John B. King Jr., former Secretary of Education, will speak about the state of public education in the United States. The event will take place on Friday, Feb. 24, at 4 p.m. in the Z. Smith Reynolds Library Auditorium at Wake Forest University. King often credits public schools for saving his life.
The event is free and open to the public. A reception will follow. RSVPs are requested here.
King is a longtime leader in the field of education. Before his tenure as the Secretary of Education, succeeding Arne Duncan during the Obama administration, he served as a social studies teacher, principal, and charter school operator. King currently serves as the president of the advocacy group The Education Trust. Throughout his career, he has fought to make education more equitable by focusing on disparities in the education system including: the achievement gap, opportunities for low income students, students of color, and for English learners, and the disparate discipline practices in schools.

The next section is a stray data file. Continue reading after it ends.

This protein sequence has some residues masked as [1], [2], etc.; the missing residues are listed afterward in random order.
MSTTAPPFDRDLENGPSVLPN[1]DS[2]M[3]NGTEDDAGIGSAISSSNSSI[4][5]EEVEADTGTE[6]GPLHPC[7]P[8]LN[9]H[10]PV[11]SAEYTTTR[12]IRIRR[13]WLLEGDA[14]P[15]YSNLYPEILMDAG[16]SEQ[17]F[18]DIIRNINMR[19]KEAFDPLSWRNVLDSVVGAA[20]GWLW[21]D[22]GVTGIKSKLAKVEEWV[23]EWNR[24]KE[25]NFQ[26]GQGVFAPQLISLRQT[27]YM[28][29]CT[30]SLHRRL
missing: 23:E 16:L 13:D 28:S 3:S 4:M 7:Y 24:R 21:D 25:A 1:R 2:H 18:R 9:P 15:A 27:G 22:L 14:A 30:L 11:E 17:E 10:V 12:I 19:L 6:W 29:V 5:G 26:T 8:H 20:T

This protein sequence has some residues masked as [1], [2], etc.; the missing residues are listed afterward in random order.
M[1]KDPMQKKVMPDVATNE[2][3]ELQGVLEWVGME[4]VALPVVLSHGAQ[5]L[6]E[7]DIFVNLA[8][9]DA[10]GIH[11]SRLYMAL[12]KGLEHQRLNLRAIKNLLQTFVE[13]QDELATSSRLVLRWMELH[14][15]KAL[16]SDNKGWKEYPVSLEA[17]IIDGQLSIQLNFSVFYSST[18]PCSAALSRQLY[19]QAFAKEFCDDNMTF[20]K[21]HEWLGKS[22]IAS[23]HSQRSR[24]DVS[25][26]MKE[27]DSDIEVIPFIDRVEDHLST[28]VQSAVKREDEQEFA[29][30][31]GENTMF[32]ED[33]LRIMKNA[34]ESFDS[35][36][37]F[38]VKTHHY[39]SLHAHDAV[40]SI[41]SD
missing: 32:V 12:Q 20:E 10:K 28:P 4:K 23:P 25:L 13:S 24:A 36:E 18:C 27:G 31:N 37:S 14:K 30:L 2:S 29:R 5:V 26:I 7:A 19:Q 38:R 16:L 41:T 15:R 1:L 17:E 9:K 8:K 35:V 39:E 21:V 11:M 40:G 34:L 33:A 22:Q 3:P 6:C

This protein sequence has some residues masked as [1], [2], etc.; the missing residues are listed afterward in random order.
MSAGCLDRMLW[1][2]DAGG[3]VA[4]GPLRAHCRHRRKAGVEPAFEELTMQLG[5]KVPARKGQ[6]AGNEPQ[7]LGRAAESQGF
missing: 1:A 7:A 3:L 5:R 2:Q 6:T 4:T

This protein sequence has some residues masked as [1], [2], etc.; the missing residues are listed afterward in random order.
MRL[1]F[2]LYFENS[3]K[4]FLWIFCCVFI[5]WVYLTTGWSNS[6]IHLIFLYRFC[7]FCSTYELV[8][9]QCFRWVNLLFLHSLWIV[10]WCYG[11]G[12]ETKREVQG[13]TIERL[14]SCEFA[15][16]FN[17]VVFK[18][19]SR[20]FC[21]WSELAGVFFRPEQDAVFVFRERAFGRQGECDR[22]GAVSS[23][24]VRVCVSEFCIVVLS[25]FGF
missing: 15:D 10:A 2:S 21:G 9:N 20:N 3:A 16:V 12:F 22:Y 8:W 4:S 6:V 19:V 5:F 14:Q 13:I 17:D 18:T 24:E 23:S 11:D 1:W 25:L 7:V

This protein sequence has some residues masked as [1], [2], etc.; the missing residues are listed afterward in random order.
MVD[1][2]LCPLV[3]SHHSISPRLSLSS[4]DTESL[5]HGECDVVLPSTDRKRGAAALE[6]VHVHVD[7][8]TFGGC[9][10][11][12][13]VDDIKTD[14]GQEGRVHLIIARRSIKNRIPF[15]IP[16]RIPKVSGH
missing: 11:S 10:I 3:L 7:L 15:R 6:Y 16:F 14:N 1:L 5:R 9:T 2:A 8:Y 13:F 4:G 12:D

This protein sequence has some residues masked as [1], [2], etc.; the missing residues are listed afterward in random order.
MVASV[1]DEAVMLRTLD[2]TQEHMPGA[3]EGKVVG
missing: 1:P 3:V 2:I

The event is hosted by the Anna Julia Cooper Center, an interdisciplinary center at Wake Forest University that supports, generates and communicates innovative research at the intersections of gender, race and place in order to ask new questions, reframe critical issues, and pursue equitable outcomes. The Center is led by founding director and Maya Angelou Presidential Chair Melissa Harris-Perry.
“John King is a genuine educator; enthusiastic about how teachers and students are changed when they encounter one another with openness to new ideas and experiences,” said Harris-Perry. “Although he is no longer leading the Department of Education he remains a leading voice in American education at a time when the future of public schools is in deep turmoil. I look forward to welcoming him to Wake Forest University.”
Please contact the news office to request interviews with King.
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